The scene was reminiscent of the Cold War.
On a runway in Vienna, Austria – a city once divided, like Berlin, between East and West — unknown officials from the United States and Russia choreographed the exchange of 10 Russian spies, who had pleaded guilty just hours before in a New York courtroom, for four spies from the West.
And with that, the biggest spy swap since the fall of the Soviet Union was done.
U.S. & World
But a key question remains: Who won?
The calculus comes down to much more than the number of spies being exchanged by each side, analysts said Friday. The key variable is how much valuable information each was able to draw out of the spies in their custody and how much they’ll be able to be get from the returned spies.
The 10 Russian spies have been described as “sleeper” agents. They were unassuming next-door neighbors, and included couples, parents and young professionals. U.S. counterintelligence officials told NBC News the network was a rainy-day operation, not a sunny-day operation, meaning that if the need arose, the Russians might have taken on a more nefarious role. But for the most part, they seemed relatively harmless.
In return for sending them home, the U.S. got two former Russian intelligence officials; a specialist in U.S. and Russian nuclear arms; and a man who may have been a former KGB recruiter.
“I don’t think there’s any doubt — I think the U.S. won,” NBC National Security Producer Robert Windrem said Friday. “These guys, especially Sutyagin, are coming to the U.S. with real information and there’s no evidence the guys from the U.S. got anything.”
Igor Sutyagin, who has garnered more attention than the others who were in Russian custody, worked as an arms control and nuclear weapons specialist before he was sentenced to 15 years in a jail in one of Russia’s remote penal colonies for allegedly handing over classified information to a London firm called Alternative Futures.
Alexander Zaporozhsky and Sergei Skripal served as colonels in Russia’s Foreign Intelligence Service, SVR, and military intelligence, GRU, units, respectively, before they were both arrested in early to mid-2000 for allegedly sharing top secret information with U.S. authorities. The fourth, Gennady Vasilenko, could be one of two men. One Gennady Vasilenko was arrested by Soviet authorities in Havanah in 1988 for spying for the West while he worked as a KGB recruiter in Washington, D.C., in the 1970s and 1980s; another was jailed by Russian officials for illegal arms, planting explosives and resistance to arrest, but not espionage.
Senior law enforcement officials now believe the entire Russian operation in the U.S. has been rolled up, Windrem said. It seems likely that U.S. cells in Russia, however, are still active, U.S. officials told him. Both sides are still likely relying upon high-tech interception and deciphering, which Russia has used very successfully in the past.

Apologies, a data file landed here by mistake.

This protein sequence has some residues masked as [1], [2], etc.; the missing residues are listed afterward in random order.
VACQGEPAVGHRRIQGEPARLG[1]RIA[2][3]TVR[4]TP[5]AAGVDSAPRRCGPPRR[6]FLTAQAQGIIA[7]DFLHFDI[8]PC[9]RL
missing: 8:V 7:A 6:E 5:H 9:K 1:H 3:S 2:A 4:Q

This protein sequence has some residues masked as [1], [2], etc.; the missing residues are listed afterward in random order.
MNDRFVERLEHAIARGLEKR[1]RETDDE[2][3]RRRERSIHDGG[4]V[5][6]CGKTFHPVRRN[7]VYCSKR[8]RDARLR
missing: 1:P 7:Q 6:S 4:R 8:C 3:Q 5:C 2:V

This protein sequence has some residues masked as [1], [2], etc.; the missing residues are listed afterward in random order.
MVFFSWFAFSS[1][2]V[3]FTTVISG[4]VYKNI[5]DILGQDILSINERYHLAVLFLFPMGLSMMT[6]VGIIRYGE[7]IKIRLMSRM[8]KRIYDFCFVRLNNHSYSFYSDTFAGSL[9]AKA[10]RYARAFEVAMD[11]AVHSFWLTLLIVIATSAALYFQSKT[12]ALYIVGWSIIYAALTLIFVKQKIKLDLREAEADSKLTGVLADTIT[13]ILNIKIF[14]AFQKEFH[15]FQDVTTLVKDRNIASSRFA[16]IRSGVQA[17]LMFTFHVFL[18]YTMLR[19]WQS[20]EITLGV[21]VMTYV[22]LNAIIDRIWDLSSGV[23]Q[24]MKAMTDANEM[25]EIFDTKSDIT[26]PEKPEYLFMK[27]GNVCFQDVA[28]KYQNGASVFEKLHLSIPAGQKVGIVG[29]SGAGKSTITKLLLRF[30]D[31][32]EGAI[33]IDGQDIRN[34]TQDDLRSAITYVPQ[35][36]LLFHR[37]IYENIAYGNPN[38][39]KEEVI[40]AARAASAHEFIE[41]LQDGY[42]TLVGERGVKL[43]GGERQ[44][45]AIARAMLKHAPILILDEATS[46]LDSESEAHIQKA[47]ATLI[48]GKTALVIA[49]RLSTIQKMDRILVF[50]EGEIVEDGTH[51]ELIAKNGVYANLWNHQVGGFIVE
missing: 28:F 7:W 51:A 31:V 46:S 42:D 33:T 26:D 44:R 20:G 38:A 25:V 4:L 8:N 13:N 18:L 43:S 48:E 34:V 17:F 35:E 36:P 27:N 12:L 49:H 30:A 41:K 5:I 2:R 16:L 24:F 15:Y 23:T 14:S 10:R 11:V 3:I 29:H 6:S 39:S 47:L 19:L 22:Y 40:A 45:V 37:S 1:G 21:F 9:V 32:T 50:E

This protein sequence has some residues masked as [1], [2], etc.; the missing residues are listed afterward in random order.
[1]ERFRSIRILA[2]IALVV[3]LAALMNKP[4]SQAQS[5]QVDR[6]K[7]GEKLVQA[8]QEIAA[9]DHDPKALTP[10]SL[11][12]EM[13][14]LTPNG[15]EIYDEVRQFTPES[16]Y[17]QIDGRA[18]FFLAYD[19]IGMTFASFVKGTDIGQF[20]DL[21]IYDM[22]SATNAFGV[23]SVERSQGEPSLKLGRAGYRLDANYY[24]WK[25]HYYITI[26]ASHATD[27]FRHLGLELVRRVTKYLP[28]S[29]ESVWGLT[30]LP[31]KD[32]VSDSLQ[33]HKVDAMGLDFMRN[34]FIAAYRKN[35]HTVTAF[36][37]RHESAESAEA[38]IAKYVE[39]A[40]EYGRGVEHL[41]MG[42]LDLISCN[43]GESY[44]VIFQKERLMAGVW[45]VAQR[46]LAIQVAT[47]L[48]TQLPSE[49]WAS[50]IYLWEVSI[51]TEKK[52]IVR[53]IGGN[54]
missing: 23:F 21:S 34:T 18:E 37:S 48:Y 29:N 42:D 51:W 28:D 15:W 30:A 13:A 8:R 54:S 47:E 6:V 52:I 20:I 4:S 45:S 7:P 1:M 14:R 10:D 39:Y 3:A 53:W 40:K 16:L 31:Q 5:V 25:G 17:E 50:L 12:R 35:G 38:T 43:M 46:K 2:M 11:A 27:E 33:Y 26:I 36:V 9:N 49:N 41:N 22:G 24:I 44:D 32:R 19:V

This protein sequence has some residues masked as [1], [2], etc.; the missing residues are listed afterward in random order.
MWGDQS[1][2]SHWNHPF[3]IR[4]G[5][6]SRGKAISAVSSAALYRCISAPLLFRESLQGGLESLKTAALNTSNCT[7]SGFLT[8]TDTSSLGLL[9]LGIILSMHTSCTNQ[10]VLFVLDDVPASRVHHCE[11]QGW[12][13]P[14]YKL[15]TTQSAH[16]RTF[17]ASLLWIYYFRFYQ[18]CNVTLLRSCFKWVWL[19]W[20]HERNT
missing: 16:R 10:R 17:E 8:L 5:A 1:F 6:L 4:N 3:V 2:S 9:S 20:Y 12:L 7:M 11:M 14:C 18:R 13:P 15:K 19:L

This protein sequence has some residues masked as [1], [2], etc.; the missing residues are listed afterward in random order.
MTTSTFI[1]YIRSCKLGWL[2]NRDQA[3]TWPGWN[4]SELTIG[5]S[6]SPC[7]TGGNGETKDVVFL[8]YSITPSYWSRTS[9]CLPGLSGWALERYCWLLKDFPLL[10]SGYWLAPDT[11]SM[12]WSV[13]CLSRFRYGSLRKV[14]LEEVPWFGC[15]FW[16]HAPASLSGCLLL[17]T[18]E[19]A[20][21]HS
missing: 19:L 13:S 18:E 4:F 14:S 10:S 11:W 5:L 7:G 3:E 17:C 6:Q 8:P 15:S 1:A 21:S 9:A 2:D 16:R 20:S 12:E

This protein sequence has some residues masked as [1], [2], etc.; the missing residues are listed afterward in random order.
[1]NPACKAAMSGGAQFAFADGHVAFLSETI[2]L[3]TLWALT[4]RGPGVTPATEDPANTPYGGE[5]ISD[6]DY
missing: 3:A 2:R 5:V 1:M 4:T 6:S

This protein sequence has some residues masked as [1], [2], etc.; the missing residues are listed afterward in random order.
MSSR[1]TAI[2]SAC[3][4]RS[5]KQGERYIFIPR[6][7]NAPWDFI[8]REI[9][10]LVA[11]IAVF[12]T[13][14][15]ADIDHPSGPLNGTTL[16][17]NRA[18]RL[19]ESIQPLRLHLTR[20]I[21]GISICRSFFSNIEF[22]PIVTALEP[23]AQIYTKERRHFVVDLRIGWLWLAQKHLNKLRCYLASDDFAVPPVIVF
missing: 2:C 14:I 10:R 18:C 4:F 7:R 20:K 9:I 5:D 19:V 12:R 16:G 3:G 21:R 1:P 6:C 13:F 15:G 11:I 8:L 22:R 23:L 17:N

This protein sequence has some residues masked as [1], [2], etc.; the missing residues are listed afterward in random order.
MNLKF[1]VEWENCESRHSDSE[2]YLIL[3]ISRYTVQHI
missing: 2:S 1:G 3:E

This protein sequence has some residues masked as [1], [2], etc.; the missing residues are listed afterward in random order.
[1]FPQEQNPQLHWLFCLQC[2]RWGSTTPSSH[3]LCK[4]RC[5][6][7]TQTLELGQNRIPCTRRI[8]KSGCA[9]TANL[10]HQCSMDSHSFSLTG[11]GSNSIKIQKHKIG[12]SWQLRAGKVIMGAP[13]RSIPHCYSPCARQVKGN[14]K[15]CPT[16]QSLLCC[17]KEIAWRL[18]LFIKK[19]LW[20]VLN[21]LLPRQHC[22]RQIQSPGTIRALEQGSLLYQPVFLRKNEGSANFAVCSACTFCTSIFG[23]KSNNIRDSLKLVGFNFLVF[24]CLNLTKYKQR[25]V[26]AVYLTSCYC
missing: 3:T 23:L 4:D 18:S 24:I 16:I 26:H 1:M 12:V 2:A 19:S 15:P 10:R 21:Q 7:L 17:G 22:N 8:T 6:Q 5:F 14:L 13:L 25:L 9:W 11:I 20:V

Despite the impressive resumes of the spies being sent to the United States, Jack Rice, a former CIA officer, argues that Russia, not the United States, is walking away from this exchange with better intelligence information.
The 10 Russian agents spent less time in an American jail than a person convicted of drunk driving, so U.S. authorities would not have had enough time to fully question them, Rice said. Russian officials had access to the Western spies for years before they had to turn them back over to the United States.
“If we’re looking at an intelligence battle, the Russians won. But the Americans weren’t looking at it that way,” Rice said. “I think the White House wanted the case to go away because they were more concerned with big-picture issues, including Iran and nuclear proliferation, so for them the question was never about the intelligence battle, it was something else.”
But Rice cautioned that with these sorts of exchanges, there is rarely enough information to fully grasp what’s at stake.
“This is a perfect example of the gray in which the intelligence community works; sometimes it’s difficult to determine who wins and sometimes difficult to deter who loses, because most of the time you’re working in the shadows anyway,” Rice said.
With the exchange, the United States was able to push what could have been a sticky diplomatic issue out of the headlines, Rice said. Also, the U.S. intelligence community now has the ability to tell new recruits that they will do everything in their power to protect their agents if something should happen — a powerful marketing tool.
U.S. and Russian officials will debrief their returning agents “in every sense of the word,” Rice said.
Officials in the U.S. will ask the four spies returned into its custody about the information they gathered while overseas, but the real focus will be on how the U.S. agents were uncovered in the first place, how they were interrogated and what questions Russian intelligence officials asked them.
NBC’s Windrem said the spy case and resultant swap will lead both countries to revisit a relationship that still needs to mature.
“The bottom line here is that there is much more cooperation here in the most critical aspects of national security — terrorism — than there are problems,” he said, adding that Russian intelligence is no doubt embarrassed by the exposure of the sleeper cell.
The desire of both countries to move beyond the episode likely means that U.S. officials will not pursue the 11th Russian spy, who skipped bail after he was arrested by Cypriot officials last week.
“[U.S. officials] are probably not going to find him, and they have no interest in it. They don’t want to see it in the papers,” Rice said, adding that Russia and the U.S. already know that they have spied on each other and will continue to do so.
The end of the Cold War did not halt that practice.